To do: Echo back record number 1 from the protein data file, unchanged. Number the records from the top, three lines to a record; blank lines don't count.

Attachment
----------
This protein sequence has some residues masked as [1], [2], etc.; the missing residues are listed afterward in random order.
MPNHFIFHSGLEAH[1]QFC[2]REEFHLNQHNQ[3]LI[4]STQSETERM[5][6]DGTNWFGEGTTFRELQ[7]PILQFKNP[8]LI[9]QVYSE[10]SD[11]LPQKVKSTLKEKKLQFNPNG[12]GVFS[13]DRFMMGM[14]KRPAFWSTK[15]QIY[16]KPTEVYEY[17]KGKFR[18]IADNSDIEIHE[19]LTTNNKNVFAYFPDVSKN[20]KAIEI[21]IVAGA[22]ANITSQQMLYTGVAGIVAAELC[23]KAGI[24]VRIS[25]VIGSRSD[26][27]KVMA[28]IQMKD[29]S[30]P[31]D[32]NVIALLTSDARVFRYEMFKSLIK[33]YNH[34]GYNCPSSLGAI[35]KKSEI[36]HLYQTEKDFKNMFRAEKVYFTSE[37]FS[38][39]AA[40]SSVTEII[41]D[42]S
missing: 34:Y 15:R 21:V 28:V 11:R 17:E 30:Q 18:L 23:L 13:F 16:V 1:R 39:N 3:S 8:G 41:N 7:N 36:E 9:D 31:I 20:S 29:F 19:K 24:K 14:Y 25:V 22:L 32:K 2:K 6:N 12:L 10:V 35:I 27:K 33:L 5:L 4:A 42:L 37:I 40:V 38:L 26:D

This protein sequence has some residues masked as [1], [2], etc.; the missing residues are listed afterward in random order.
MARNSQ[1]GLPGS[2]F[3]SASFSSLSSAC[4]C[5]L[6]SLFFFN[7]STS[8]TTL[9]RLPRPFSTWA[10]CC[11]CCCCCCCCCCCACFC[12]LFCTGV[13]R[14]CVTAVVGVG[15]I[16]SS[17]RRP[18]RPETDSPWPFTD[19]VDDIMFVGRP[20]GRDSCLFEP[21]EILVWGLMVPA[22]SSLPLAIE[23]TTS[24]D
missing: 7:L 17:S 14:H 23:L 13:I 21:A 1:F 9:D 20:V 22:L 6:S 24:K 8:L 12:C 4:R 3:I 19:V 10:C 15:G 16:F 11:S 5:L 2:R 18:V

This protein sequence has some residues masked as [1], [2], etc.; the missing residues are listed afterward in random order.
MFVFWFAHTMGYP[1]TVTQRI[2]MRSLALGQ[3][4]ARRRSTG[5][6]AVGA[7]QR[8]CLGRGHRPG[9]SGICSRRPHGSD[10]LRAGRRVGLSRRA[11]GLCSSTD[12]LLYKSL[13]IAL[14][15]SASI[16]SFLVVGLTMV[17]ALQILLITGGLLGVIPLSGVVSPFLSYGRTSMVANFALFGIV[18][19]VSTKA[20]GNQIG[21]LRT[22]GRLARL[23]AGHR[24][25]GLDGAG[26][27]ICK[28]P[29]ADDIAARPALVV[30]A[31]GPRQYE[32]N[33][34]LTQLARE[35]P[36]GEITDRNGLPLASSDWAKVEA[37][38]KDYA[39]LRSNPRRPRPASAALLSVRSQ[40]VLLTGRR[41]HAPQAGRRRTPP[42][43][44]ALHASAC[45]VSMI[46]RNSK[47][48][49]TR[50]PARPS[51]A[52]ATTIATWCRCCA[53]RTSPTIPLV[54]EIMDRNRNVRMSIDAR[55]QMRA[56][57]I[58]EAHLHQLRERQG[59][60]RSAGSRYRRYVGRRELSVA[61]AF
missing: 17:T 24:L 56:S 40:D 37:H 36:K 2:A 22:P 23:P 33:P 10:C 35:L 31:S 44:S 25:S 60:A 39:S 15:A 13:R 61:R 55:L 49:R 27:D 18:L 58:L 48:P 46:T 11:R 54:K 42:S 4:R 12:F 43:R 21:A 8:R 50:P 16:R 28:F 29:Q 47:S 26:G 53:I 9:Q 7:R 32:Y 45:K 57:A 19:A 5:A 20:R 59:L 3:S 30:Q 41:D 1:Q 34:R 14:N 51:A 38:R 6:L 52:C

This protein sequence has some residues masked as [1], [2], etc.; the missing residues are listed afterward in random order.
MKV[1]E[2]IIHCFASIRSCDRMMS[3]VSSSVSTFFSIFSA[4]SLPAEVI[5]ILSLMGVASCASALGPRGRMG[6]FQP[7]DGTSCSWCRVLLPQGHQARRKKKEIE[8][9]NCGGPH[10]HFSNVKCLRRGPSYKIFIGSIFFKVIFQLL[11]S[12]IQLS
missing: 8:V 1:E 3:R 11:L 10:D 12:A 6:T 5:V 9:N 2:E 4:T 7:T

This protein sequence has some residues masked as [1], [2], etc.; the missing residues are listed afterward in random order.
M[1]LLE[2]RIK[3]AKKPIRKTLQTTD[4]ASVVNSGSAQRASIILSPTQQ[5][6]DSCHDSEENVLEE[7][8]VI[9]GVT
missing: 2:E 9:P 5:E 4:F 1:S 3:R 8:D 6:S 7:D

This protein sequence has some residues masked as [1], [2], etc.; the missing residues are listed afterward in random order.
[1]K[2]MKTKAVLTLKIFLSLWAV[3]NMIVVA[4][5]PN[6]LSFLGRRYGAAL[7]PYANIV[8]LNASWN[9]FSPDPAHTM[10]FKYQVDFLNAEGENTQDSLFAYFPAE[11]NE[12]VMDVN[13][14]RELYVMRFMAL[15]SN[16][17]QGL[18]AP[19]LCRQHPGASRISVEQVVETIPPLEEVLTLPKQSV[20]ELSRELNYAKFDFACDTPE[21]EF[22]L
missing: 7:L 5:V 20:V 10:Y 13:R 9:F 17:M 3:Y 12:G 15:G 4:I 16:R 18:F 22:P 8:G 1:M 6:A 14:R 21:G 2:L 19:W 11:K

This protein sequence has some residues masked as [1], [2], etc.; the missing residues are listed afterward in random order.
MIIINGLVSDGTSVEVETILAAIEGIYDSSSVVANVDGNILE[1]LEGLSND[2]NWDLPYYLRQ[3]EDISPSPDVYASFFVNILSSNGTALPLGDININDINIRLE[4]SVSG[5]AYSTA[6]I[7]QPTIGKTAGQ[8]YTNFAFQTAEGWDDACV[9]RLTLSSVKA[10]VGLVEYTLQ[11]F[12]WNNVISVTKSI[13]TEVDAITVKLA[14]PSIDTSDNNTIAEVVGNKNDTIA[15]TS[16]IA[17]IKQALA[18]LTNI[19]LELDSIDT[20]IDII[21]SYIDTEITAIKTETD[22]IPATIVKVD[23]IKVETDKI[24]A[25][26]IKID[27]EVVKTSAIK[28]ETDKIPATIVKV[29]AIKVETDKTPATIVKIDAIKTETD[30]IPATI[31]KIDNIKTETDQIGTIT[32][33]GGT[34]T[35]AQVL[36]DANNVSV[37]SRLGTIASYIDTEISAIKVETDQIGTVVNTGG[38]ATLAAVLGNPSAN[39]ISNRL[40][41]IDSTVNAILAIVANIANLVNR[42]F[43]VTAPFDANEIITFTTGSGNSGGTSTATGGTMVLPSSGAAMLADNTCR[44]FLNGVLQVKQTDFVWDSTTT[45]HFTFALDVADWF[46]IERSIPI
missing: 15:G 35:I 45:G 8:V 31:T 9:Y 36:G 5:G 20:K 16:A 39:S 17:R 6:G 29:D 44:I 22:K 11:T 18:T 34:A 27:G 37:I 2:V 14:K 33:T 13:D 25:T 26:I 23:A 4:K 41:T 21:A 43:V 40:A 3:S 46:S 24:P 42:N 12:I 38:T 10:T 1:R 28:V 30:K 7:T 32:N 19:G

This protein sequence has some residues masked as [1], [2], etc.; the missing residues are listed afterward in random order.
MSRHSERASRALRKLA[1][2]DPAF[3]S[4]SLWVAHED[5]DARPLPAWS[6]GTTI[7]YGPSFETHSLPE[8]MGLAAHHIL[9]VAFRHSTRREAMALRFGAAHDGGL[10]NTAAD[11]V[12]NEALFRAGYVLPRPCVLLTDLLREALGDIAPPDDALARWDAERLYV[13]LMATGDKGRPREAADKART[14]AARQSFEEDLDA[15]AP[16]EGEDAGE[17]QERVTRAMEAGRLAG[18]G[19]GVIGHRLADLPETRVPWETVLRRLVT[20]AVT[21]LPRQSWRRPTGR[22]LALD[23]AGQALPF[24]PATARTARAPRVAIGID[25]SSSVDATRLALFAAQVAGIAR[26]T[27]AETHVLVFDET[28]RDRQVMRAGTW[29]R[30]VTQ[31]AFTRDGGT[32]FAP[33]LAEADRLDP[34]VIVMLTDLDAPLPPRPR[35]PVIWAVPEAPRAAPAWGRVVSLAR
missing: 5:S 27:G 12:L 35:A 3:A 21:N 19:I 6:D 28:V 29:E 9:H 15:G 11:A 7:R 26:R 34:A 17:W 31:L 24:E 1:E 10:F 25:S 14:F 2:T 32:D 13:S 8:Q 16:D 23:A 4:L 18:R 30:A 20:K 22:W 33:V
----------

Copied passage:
This protein sequence has some residues masked as [1], [2], etc.; the missing residues are listed afterward in random order.
MPNHFIFHSGLEAH[1]QFC[2]REEFHLNQHNQ[3]LI[4]STQSETERM[5][6]DGTNWFGEGTTFRELQ[7]PILQFKNP[8]LI[9]QVYSE[10]SD[11]LPQKVKSTLKEKKLQFNPNG[12]GVFS[13]DRFMMGM[14]KRPAFWSTK[15]QIY[16]KPTEVYEY[17]KGKFR[18]IADNSDIEIHE[19]LTTNNKNVFAYFPDVSKN[20]KAIEI[21]IVAGA[22]ANITSQQMLYTGVAGIVAAELC[23]KAGI[24]VRIS[25]VIGSRSD[26][27]KVMA[28]IQMKD[29]S[30]P[31]D[32]NVIALLTSDARVFRYEMFKSLIK[33]YNH[34]GYNCPSSLGAI[35]KKSEI[36]HLYQTEKDFKNMFRAEKVYFTSE[37]FS[38][39]AA[40]SSVTEII[41]D[42]S
missing: 34:Y 15:R 21:V 28:V 11:R 17:E 30:Q 18:L 23:L 13:F 16:V 1:R 39:N 3:S 8:G 41:N 7:N 36:E 9:D 31:I 20:S 29:F 19:K 24:K 14:Y 25:V 22:L 32:K 2:K 6:N 12:L 10:V 35:I 27:K 33:L 5:L 4:A 42:L 37:I 40:V 38:L 26:D